- How did you family & friends react when they learned you'd be moving to the NL ?

Mixed feelings. Some friends thought it was a radical decision and probably they wouldn't see me anymore in the future. My parents liked my actual husband a lot, but were not sure if our relation would work out nor that I would adapt. The years passed by, I visited Brazil with a certain frequency, my parents came here several times... Their perceptions have changed. They could see that my relation was stable and that NL was a (relatively) safe, nice, positive country.

- What did you think would be your biggest challenge living in a foreign country ? Or did you feel you would face any big challenges ?
The stereotype and prejudices people have about a Brazilian woman moving into the NL with a Dutch boyfriend. Dutch and Europeans in general do not know much about Brazil. In a personal level: the Dutch language (it is not a language, it is a secret code). You have to be born here in order to know if the definite article is going to be "het" or "de". Most dictionaries do not point it out. I also dislike intensely cold rainy weather. Lately, almost every year I get sick during winter and have allergy to pollen in spring. Rain in my opinion is only good for the agriculture and winter could last only one week during Christmas.

AFTER


-Upon arriving, can you remember the overall impression you had in the 48 hours ?
I first lived in Hiversum for three months (autumn) when I came to live here. I thought the weather was like an eternal autumn, lots of rain. I didn't see people on the streets, except in the center of Hilversum. I thought Dutch people were very private. Also very suspicious of non-European foreigners.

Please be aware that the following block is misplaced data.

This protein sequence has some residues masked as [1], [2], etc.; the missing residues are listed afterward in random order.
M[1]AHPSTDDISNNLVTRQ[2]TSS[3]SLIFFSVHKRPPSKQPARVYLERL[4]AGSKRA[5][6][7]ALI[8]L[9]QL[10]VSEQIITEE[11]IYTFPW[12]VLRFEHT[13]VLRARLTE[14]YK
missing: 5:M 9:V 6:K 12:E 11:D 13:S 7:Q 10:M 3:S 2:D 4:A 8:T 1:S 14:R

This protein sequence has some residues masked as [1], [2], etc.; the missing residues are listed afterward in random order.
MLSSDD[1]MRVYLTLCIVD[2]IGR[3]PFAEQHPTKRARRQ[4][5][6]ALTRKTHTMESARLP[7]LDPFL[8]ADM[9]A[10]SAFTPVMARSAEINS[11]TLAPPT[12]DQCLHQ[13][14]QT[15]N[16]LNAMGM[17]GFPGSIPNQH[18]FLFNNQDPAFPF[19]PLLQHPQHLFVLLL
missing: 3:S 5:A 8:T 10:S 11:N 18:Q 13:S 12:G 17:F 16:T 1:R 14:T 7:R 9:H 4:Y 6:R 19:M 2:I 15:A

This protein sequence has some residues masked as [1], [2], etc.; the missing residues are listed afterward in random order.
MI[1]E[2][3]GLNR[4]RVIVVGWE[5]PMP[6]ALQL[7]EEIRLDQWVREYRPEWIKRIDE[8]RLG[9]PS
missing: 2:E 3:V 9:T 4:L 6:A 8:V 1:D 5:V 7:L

- Tell me about your bicycle, if you have one. Is it borrowed/rented or do you own it ? Have you ever had you bike stolen ? Feel free to mention and elaborate about any thing special concerning experiences you have/had with your bike.
The first attempt to ride a bike in the NL was in de Van Woustraat, Amsterdam, without a brake. You should use the pedal, which is a very old fashioned thing. You should quickly jump into the bike and use the pedal if you need to brake. I gave up after five minutes, I thought I could die. Then I bought a second hand heavy bike, with brakes, which I love. I also have a "mother-bike" with mini chairs and a basket. I used a bike during my whole pregnancies. No, I never had my bikes stolen because I do not use them in big cities.

- Name three of your favorite things about the Dutch culture which first come to your mind.
Commitment, punctuality, honesty (among many others).


- Of the things you never knew before coming here, what have you learnt about the NL ?
That you should learn as much possible from the country you are living in: read newspapers and magazines, go to watch cabaretiers, visit other cities. Try to adapt. But of course you can keep -and you should - your cultural traits, such as food for example.


caipirinha's as seen from story from LAtimes.com